The United Nations Children’s Fund (UNICEF) August 29, warned that children living in fragile situations are four times more likely to lack access to drinking water.
The agency stated that in conflict-affected areas in northeast Nigeria, 75 per cent of water and sanitation infrastructure has been damaged or destroyed, leaving 3.6 million people without even basic water services.
In a statement to mark World Water Week, Sanjay Wijesekera, UNICEF’s global chief of water, sanitation and hygiene. Said that “Children’s access to safe water and sanitation, especially in conflicts and emergencies, is a right, not a privilege.”
With more than 180 million people in crisis-torn countries without access to drinking water, UNICEF stated that children’s most basic means of survival – water – must be a priority in countries beset by violence, displacement, conflict and instability.
“In far too many cases, water and sanitation systems have been attacked, damaged or left in disrepair to the point of collapse. When children have no safe water to drink, and when health systems are left in ruins, malnutrition and potentially fatal diseases like cholera will inevitably follow,” said Mr. Wijesekera.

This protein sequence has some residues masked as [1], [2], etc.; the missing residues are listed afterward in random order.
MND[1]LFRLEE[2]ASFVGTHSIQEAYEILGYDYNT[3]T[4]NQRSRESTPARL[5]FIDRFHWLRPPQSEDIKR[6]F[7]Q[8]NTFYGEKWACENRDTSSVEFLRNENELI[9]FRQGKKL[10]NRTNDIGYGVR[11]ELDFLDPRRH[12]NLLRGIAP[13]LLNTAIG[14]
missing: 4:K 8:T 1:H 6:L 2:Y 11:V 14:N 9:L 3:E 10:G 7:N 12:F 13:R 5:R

UNICEF said that Around 15 million people in Yemen have been cut off from regular access to water and sanitation; That in Syria, water has frequently been used as a weapon of war, resulting in around 15 million people are in need of safe water, including an estimated 6.4 million children; And that in South Sudan, almost half the water points across the country have been damaged or completely destroyed.
To mark World Water Week, UNICEF reminded the world that in “famine-threatened north-east Nigeria, Somalia, South Sudan and Yemen, nearly 30 million people, including 14.6 million children, are in urgent need of safe water. More than five million children are estimated to be malnourished this year.”